Cotton-polyester blends are popular fabrics, combining the comfort of cotton with the performance of polyester. But once you've combined those things—cotton fibers and fibers spun from PET—they're virtually impossible to separate, making recycling difficult.
However, a group of Chemistry students at the University of Copenhagen have figured out how to do it. The group had developed a method of breaking down PET bottles using hartshorn salt (a leavening agent used by bakers), an unspecified solvent (that they say is non-toxic), and high heat. They found that their process successfully depolymerized the PET bottles, breaking them down into their monomers.
Incredibly, when they tried their process on cotton-poly-blend clothing, they found that their salt/solvent mixture not only broke the polyester down, but left the cotton perfectly intact. "Due to the mild nature of the chemicals involved," the write, "the cotton fibers remain intact and in excellent condition."
Cotton fibers successfully left intact
The broken-down polyester
The group says their process is both practical and scalable.
"We can take a polyester dress, cut it up into small pieces and place it in a container. Then, add a bit of mild solvent, and thereafter hartshorn salt, which many people know as a leavening agent in baked goods. We then heat it all up to 160 degrees Celsius and leave it for 24 hours. The result is a liquid in which the plastic and cotton fibers settle into distinct layers. It's a simple and cost-effective process," explains Shriaya Sharma, a doctoral student of the Jiwoong Lee group at the Department of Chemistry and study co-author.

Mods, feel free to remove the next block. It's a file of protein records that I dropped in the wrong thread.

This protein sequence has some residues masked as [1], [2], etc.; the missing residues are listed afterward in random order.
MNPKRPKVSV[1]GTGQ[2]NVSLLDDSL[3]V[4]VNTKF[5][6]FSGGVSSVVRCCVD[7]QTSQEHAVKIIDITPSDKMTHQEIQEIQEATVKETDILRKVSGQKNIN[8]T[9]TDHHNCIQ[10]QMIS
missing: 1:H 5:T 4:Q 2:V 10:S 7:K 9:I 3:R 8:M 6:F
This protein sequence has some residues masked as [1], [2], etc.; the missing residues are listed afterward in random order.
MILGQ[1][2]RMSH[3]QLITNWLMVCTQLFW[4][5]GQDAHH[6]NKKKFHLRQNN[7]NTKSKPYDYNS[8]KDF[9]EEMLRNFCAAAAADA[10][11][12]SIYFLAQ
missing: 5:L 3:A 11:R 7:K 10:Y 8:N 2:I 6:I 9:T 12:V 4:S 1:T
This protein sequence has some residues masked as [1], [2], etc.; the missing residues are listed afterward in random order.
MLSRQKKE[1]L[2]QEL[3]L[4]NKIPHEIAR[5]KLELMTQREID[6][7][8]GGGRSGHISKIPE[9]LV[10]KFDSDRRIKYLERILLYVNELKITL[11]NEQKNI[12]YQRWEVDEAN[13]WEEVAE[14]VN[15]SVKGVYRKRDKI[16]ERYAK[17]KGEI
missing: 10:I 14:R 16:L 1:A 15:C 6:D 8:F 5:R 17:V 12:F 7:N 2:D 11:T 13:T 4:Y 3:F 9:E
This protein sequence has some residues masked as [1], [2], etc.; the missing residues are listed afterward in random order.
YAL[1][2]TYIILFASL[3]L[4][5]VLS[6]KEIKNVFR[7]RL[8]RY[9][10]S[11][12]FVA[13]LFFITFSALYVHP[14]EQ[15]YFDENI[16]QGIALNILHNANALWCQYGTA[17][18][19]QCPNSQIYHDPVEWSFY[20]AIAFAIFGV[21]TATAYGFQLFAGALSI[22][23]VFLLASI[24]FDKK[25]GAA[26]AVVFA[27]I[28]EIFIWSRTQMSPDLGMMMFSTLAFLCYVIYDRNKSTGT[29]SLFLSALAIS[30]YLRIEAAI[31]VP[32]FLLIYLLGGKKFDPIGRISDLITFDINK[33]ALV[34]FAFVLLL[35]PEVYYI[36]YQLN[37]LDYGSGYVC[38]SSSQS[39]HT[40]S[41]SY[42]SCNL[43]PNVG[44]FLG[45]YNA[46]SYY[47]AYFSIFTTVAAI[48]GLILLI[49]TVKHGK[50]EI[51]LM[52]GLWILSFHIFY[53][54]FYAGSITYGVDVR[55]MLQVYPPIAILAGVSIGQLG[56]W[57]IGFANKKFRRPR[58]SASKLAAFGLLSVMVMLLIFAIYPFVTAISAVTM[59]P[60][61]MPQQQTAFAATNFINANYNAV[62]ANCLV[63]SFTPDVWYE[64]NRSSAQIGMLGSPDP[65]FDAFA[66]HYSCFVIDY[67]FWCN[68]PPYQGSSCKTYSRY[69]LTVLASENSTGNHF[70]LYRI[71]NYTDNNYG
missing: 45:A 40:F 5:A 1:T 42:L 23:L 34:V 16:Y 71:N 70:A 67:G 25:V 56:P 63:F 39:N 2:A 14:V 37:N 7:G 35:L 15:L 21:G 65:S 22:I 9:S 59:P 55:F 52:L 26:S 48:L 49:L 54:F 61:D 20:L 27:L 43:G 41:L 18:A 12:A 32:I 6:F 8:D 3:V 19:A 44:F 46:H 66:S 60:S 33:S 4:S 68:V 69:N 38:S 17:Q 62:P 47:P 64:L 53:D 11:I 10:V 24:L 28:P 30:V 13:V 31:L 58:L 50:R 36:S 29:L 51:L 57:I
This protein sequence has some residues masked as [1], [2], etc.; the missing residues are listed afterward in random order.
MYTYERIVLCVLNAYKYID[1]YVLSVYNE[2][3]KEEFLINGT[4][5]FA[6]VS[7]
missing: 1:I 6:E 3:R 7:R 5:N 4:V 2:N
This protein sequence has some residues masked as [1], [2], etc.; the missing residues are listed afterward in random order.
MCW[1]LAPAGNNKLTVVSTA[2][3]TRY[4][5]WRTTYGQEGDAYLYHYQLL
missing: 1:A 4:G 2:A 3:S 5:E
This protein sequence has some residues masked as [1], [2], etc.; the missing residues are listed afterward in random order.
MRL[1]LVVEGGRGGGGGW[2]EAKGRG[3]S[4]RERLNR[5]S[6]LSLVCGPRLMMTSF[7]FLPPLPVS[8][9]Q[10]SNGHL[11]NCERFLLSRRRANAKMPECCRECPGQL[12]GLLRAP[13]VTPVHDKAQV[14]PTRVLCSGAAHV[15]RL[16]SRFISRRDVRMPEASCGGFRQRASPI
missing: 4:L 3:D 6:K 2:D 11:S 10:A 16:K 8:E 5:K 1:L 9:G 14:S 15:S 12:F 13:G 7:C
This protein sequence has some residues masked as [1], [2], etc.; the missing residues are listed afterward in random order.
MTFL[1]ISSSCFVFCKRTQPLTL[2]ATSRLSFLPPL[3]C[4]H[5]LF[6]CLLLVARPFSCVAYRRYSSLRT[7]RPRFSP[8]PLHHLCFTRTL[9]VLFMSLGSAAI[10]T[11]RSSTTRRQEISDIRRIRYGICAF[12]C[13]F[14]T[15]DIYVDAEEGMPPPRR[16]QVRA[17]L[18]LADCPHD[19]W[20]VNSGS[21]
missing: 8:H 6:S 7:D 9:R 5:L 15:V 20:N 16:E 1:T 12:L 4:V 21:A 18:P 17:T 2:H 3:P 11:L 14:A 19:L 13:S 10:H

"The textile industry urgently requires a better solution to handle blended fabrics like polyester/cotton. Currently, there are very few practical methods capable of recycling both cotton and plastic—it's typically an either-or scenario. However, with our newly discovered technique, we can depolymerize polyester into its monomers while simultaneously recovering cotton on a scale of hundreds of grams, using an incredibly straightforward and environmentally friendly approach. This traceless catalytic methodology could be the game-changer," explains postdoc Yang Yang of the Jiwoong Lee group at the University of Copenhagen's Department of Chemistry, who serves as the lead author of the scientific research article.
"We're hoping to commercialize this technology that harbors such great potential. Keeping this knowledge behind the walls of the university would be a huge waste," concludes Yang Yang.
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